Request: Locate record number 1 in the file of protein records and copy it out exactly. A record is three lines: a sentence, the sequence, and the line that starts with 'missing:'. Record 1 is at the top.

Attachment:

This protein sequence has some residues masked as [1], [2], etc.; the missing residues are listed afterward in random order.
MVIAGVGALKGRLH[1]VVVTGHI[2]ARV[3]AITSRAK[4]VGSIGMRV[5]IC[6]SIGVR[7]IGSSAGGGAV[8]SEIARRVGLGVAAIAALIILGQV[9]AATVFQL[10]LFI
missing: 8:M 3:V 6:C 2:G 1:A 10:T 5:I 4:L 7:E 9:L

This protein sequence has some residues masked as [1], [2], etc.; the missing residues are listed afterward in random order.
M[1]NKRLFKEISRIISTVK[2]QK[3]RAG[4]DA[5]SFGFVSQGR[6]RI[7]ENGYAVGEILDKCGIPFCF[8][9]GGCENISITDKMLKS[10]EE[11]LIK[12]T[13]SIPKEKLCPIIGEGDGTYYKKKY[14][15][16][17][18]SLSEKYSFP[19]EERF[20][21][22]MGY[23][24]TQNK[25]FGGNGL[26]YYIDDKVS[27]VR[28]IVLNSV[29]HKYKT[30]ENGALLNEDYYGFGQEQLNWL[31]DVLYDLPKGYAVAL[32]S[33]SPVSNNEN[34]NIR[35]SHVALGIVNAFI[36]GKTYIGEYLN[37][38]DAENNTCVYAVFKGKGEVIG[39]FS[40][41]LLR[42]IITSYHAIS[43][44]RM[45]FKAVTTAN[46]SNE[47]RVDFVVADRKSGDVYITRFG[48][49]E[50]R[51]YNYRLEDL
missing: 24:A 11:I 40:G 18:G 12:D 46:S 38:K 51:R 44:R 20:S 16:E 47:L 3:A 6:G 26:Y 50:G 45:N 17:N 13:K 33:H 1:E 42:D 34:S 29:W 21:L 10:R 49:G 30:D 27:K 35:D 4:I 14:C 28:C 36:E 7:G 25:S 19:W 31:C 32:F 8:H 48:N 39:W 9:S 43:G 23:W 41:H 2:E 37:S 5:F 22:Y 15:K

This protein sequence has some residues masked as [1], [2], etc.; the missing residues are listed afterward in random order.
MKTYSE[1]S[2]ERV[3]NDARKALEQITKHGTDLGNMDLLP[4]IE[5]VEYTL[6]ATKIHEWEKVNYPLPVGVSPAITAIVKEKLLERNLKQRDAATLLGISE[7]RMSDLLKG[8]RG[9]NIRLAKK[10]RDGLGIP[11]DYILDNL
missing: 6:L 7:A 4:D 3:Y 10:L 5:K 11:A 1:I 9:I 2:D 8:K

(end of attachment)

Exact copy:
This protein sequence has some residues masked as [1], [2], etc.; the missing residues are listed afterward in random order.
MVIAGVGALKGRLH[1]VVVTGHI[2]ARV[3]AITSRAK[4]VGSIGMRV[5]IC[6]SIGVR[7]IGSSAGGGAV[8]SEIARRVGLGVAAIAALIILGQV[9]AATVFQL[10]LFI
missing: 8:M 3:V 6:C 2:G 1:A 10:T 5:I 4:L 7:E 9:L